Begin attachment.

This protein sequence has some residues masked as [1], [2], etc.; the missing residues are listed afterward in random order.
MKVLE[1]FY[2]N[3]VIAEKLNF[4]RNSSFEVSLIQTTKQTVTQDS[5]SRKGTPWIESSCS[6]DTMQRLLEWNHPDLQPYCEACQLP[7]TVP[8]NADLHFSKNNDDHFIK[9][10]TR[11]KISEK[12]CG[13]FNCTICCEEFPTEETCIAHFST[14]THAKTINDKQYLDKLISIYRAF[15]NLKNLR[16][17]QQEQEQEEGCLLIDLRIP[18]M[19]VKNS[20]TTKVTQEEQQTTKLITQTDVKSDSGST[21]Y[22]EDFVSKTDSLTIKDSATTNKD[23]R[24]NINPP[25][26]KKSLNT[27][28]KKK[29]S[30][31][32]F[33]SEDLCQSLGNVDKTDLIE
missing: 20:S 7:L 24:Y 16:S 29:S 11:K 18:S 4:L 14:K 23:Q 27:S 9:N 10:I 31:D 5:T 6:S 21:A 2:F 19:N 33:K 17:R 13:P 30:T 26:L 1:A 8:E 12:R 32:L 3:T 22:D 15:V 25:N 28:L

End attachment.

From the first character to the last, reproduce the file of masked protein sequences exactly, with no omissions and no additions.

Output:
This protein sequence has some residues masked as [1], [2], etc.; the missing residues are listed afterward in random order.
MKVLE[1]FY[2]N[3]VIAEKLNF[4]RNSSFEVSLIQTTKQTVTQDS[5]SRKGTPWIESSCS[6]DTMQRLLEWNHPDLQPYCEACQLP[7]TVP[8]NADLHFSKNNDDHFIK[9][10]TR[11]KISEK[12]CG[13]FNCTICCEEFPTEETCIAHFST[14]THAKTINDKQYLDKLISIYRAF[15]NLKNLR[16][17]QQEQEQEEGCLLIDLRIP[18]M[19]VKNS[20]TTKVTQEEQQTTKLITQTDVKSDSGST[21]Y[22]EDFVSKTDSLTIKDSATTNKD[23]R[24]NINPP[25][26]KKSLNT[27][28]KKK[29]S[30][31][32]F[33]SEDLCQSLGNVDKTDLIE
missing: 20:S 7:L 24:Y 16:S 29:S 11:K 18:S 4:L 14:K 23:Q 27:S 9:N 10:I 31:D 5:T 6:S 21:A 2:F 19:N 33:K 17:R 13:P 30:T 26:L 1:A 8:E 12:R 32:L 3:T 22:D 15:V 25:N 28:L